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Would A Running Clock Have Helped Arkansas State?

Sun Belt commissioner Karl Benson is considering, just like his counterpart of the Pac-12, implementing a measure to make college football shorter. Could that be good news for A-State?

Michael Chang/Getty Images

College football games are 11 minutes longer than six years ago but if Pac-12 and Sun Belt commissioners have their say, this could come to an end soon.

Indeed, Larry Scott and Karl Benson believe the games drag on for too long and want to do something about it. Namely, they want to keep the clock running as the chains reset after first downs.

There's an instant #hottake-like reaction of "leave this be, if you don't like it go to the NFL" that I'll spare you here. The bottom line is, if the powers that be want this to happen then it will. (By powers, I mostly mean the Pac-12 in this case, and not the Sun Belt.)

We'll cross that bridge when we get there, but for now let's entertain the possibility. Let's say that the clock had run after first downs this past season, would it have been a good thing for Arkansas State?

On Offense

A-State was among the very best FBS offenses, scoring almost 37 points per game (i.e. good for 19th) and finishing with more than 216 yards rushing (i.e. good for 27th) and 260 yards passing (i.e. good for 40th) per game. The team had the 20th best offense in the country in yards per game.

An howl is usually long, piercing and drawn-out, but Fredi Knighten, Michael Gordon, Tres Houston and the gang were explosive and ranked near the top of the leaderboard for long scrimmage plays. The team had 23 first downs per game on average on offense, which is excellent, but a running clock wouldn't necessarily have helped. It would have helped A-State's putrid time of possession, sure, but a time of possession has never scored a touchdown.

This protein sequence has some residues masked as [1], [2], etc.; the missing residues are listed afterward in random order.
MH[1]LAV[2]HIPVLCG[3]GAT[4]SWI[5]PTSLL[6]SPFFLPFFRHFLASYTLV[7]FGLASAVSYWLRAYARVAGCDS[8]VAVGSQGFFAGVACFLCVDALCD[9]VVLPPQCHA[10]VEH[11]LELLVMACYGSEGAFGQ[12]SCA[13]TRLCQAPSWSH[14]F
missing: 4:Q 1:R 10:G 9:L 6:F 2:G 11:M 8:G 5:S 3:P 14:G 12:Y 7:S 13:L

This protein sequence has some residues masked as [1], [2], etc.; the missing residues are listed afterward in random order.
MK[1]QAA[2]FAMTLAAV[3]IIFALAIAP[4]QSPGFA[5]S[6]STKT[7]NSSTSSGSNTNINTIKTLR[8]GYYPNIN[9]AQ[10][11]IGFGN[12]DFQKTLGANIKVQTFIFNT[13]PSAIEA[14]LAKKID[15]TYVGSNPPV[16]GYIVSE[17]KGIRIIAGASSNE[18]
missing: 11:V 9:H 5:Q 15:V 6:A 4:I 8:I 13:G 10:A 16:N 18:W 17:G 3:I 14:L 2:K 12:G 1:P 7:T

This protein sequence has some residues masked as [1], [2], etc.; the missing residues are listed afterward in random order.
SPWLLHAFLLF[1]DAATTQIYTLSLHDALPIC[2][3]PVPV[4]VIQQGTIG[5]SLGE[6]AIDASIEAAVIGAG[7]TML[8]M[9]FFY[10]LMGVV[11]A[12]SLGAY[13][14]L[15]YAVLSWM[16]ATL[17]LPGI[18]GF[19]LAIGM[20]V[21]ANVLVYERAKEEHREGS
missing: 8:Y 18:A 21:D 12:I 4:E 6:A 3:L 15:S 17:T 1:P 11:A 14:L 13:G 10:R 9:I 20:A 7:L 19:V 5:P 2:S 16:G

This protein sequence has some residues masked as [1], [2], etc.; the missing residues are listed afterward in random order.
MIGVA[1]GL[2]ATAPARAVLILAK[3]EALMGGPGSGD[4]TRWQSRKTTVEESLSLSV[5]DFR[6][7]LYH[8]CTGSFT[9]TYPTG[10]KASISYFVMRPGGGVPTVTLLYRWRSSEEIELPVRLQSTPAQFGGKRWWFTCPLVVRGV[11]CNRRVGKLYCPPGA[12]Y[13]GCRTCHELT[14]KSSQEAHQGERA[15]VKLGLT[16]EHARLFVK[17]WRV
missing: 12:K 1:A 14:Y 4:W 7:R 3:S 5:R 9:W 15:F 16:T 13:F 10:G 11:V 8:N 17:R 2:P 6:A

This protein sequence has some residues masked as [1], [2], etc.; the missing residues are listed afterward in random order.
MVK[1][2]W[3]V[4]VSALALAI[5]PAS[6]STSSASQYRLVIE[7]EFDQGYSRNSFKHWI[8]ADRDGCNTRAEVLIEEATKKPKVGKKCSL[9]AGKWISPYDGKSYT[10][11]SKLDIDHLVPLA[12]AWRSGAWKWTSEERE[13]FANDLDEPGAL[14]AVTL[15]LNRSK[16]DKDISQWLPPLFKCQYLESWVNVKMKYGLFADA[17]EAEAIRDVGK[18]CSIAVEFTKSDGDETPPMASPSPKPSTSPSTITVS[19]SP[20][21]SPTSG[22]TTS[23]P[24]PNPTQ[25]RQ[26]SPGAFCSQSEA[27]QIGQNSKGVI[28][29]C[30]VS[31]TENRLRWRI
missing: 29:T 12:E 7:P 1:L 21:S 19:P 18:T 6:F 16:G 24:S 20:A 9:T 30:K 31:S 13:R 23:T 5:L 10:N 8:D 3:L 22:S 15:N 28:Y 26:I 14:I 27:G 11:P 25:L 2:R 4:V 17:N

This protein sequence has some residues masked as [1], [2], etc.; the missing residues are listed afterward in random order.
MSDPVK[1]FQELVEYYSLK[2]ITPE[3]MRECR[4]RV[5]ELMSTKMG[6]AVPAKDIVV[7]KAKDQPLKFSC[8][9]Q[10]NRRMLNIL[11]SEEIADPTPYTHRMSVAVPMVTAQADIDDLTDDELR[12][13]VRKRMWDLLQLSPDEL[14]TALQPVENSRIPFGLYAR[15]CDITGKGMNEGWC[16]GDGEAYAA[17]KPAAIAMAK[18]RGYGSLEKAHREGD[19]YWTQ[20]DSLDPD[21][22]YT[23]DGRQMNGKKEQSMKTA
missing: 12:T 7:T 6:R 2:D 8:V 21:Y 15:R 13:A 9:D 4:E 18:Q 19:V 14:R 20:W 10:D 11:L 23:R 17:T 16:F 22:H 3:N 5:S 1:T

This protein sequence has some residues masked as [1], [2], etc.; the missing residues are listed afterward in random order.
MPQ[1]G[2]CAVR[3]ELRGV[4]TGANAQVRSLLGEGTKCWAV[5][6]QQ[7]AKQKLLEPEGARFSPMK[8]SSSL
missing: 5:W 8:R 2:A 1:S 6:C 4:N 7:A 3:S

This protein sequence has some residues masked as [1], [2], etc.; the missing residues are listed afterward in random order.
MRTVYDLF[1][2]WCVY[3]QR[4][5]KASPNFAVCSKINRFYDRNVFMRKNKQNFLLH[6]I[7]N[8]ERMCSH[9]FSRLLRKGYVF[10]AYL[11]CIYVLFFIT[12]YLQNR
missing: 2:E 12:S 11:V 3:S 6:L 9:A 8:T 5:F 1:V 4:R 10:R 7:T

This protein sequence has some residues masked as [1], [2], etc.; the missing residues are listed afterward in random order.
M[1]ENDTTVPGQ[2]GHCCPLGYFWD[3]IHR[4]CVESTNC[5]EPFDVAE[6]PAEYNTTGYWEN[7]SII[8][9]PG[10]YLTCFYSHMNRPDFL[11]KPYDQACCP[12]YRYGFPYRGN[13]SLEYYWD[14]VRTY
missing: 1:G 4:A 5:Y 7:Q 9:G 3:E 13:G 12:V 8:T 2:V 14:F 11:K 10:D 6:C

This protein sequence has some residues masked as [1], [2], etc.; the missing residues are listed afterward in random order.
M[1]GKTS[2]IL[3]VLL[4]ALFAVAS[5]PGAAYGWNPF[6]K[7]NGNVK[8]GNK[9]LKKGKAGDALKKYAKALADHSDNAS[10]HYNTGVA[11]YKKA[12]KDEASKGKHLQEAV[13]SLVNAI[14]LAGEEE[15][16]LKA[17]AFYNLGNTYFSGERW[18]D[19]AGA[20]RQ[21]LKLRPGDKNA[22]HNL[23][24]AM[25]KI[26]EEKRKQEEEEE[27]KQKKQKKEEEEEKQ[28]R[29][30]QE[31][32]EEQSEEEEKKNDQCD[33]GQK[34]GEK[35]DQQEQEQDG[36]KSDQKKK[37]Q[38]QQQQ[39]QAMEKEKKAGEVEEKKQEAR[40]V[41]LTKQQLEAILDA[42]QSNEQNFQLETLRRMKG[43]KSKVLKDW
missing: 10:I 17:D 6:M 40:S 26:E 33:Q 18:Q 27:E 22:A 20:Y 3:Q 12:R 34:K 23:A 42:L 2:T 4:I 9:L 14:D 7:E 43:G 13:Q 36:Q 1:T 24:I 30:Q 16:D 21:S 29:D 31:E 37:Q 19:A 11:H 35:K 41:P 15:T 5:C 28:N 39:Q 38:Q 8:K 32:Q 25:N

I'm against any measure that would limit the number of plays per game, because this would mean fewer plays for the Red Wolves' offense.

On Defense

And yet, fewer plays on defense would certainly have been a positive. By just about any measure, from points per game (i.e. 92nd at 30.5 points), rushing defense (i.e. 105th at 205 yards), and total defense (i.e. 85th at 421 yards), the Red Wolves had a bad defense in 2014. They also allowed more long scrimmage plays than your average FBS defense but when they did manage to tackle the opponent, they were good. Against the A-State defense, opponents converted third and fourth downs at a below average rate.

The Verdict

There's a perfect balance somewhere but I have enough faith in Knighten and co. to be just as effective in fewer plays that I believe that a running clock could have helped. Learning how to tackle would have as well, of course, but nobody's perfect.